The Act Will Support Greater Mobility for Traditionally Underserved Demographics

The Act will establish a Federal Advisory Council to ensure that manufacturers and regulators understand the transportation needs of traditionally underserved populations, namely, seniors and individuals with disabilities. The Act will further provide for educational outreach to make the use of the new self-driving technology accessible to seniors and individuals with disabilities.

The Act Requires Automakers to Implement Cybersecurity Protective Measures

Without prescribing any requirements in great detail, the Act mandates that automakers draft cybersecurity policies designed to detect and respond to unauthorized intrusions into each AV’s command software.

AV’s Carry Benefits and Risks

This bill is a strong step in the right direction to a more automated future. In addition to the increased convenience and safety benefits AVs bring, many unknowns still exist. The bill’s sponsors account for the unknowable by increasing the ease and volume of testing, and creating a feedback loop through safety assessments that NHTSA (and other federal agencies as necessary) can use to adjust regulations to better accommodate the facts on the ground. Two issues that stand out as needing more study are cybersecurity and environmental impacts.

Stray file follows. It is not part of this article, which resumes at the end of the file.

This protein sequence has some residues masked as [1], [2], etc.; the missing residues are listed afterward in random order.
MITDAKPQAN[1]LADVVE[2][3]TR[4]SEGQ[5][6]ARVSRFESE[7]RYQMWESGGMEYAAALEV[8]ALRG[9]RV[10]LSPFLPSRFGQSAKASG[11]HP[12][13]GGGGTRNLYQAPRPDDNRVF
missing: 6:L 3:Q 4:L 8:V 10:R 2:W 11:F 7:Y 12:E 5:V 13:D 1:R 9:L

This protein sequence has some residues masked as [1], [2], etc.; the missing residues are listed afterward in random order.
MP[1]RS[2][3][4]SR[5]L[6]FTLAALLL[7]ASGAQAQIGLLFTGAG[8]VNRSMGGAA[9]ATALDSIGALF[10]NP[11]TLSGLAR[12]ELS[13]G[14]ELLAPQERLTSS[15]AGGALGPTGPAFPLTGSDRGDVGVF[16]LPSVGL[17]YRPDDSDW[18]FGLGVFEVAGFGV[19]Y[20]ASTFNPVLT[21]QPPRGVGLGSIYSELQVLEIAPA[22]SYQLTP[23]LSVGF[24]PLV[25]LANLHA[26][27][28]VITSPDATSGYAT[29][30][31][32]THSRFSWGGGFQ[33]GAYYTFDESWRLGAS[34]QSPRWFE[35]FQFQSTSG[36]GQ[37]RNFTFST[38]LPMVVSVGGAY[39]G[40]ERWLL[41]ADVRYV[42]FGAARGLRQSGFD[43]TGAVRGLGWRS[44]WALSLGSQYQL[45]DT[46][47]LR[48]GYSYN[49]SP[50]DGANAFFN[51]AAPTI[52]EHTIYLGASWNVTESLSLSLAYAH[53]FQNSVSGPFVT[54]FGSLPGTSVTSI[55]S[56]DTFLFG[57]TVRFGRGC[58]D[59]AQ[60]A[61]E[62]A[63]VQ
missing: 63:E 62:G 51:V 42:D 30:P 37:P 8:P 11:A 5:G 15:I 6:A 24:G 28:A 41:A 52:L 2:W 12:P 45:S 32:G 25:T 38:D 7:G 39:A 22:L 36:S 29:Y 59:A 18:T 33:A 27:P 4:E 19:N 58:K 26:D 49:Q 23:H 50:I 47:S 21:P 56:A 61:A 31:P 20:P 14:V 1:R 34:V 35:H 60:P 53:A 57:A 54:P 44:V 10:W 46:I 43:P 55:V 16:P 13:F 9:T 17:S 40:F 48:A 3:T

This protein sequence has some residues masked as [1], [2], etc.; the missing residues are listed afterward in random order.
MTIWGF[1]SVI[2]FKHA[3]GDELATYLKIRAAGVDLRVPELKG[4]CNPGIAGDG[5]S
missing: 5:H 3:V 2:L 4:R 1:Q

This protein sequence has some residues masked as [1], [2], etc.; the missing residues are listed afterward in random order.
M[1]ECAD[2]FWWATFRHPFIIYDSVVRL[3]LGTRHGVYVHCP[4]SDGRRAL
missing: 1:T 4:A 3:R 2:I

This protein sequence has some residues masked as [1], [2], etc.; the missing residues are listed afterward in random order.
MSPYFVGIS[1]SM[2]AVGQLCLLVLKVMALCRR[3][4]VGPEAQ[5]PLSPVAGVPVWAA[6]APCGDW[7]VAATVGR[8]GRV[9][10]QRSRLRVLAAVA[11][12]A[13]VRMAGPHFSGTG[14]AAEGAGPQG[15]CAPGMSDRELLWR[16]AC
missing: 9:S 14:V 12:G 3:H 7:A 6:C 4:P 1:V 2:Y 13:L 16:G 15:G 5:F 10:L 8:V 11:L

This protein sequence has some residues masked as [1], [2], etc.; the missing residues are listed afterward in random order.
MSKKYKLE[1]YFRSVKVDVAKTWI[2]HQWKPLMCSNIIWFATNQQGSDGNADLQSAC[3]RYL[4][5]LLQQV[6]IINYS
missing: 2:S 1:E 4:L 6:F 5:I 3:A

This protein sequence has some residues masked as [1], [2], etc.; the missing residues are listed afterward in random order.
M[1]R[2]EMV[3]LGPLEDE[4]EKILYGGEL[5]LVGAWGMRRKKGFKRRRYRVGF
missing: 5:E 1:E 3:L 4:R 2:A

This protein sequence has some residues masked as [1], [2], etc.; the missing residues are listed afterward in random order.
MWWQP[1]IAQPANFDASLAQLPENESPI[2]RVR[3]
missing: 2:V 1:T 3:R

The Act forces automakers to implement basic cybersecurity protection measures. But, can we really be sure these measures can protect millions of AVs from mass cyber attacks? Imagine a scenario where hostile organizations launch a cyber attack that gives them operational control over your vehicle. A freeway could be paralyzed into a parking lot with the click of a mouse. Even worse, vehicles could be weaponised against their occupants or an innocent crowd of bystanders. Regulators and automakers must work together to ensure that failsafe manual overrides are prominently featured in every AV such that any tech-novice could intuitively know how to safely regain control of a hacked vehicle.

Environmental Impacts

Increased AV penetration could have a positive or negative impact on air quality and overall auto-emissions based on how people use them. Department of Energy researchers say that driverless cars could reduce transportation energy consumption by 90% but may also increase emissions by as much as 200%. It is clear that greater access to self-driving vehicles will drastically change how people interact with their cars, but there is no clear consensus on what this might mean for our environment.